9. Three lines—the 5, C and N—had the biggest drops in performance: The line rating for the 5 line declined from 70 cents to a 60-cent rating; the C line dropped from 75 cents to 65 cents; and the N line declined from 80 cents to 70 cents. All three lines broke down more often. The 5 line also arrived more irregularly, was more crowded and provided poorer announcements. The C line was more crowded, was dirtier and provided poorer announcements. The N line arrived more irregularly and was more crowded.

10. There are great disparities in how subway lines perform. For example, the 4 had the best record on delays caused by car mechanical failures: once every 163,227 miles. The R line had the worst, experiencing breakdown delays nearly three times as often: once every 56,852 miles. The same wide disparities among lines could be seen for all our measures:

  • Cleanliness: The N was the cleanest line, with 4% of its cars having moderate or heavy dirt, while 55% of cars on the 3, the dirtiest line, had moderate or heavy dirt—a huge and indefensible range.
  • Chance of getting a seat: We rate a rider’s chance of getting a seat at the most congested point on the line. We found the best chance is on the B, where riders had a 44% chance of getting a seat. The N ranked worst, where riders had only a 18% chance of getting a seat.
  • Amount of scheduled service: The 6 has the most scheduled service, with 3 minute intervals between trains during rush hours and 4 minutes during midday. Of the 19 lines we give line ratings, the C ranks worst, with 9 to 10 minute intervals between trains during these time periods. (The G provides even less service, with scheduled intervals of 10 minutes. It was not given a rating because of non-comparable data on crowding.)
  • Regularity of service: For the third year in a row, the line with the greatest regularity of service is the M. It stuck to its scheduled intervals of service 90% of the time; the line experiences significant gaps in service or bunching of trains only 10% of the time. The least regular lines are the 1/9 and 6, which performed with regularity only 64% of the time.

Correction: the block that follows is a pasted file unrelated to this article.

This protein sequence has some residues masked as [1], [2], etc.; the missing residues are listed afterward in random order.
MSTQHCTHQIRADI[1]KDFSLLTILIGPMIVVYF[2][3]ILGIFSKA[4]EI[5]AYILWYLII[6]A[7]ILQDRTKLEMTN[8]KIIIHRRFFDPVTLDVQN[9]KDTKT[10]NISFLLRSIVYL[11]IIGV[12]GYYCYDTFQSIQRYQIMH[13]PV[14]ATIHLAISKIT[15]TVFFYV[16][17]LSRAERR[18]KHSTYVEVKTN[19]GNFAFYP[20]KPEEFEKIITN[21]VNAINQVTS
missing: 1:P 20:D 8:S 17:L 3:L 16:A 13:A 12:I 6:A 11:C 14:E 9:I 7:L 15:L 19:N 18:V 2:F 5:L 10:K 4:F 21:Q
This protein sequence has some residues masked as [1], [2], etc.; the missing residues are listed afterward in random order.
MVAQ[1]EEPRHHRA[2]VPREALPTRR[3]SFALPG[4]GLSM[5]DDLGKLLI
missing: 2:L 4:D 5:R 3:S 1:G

• In-car announcements: The A and Q lines had the highest rate of adequate announcements made in its subway cars, 85%. The 5 was the worst, at a dismal 22%. Riders are nearly four times as likely to hear an adequate in-car announcement on the A and Q as they are on the 5.

All the findings described above are detailed in the attached charts and profiles. Chart One lists the Line Ratings for 19 subway lines. The differences among lines are detailed in Chart Two.

Chart Three ranks lines from best to worst on each measure. Chart Four compares current Line Ratings with those of the previous three years. Following the charts are detailed one-page profiles for 20 subway lines.

II. Summary of Methodology

The NYPIRG Straphangers Campaign reviewed extensive MTA New York City Transit data on the quality and quantity of service on 20 subway lines. We used the latest data available for service, largely for the second half of 1999. Several of the data items have not been released before on a line-by-line basis. We then calculated a Line Rating‚intended as a shorthand tool to allow comparisons among lines‚for 19 subway lines, as follows:

First, we formulated a scale of the relative importance of measures of subway service. This was based on a survey we conducted of a panel of transit experts and riders, and an official survey of riders by MTA New York City Transit. The six measures were weighted as follows: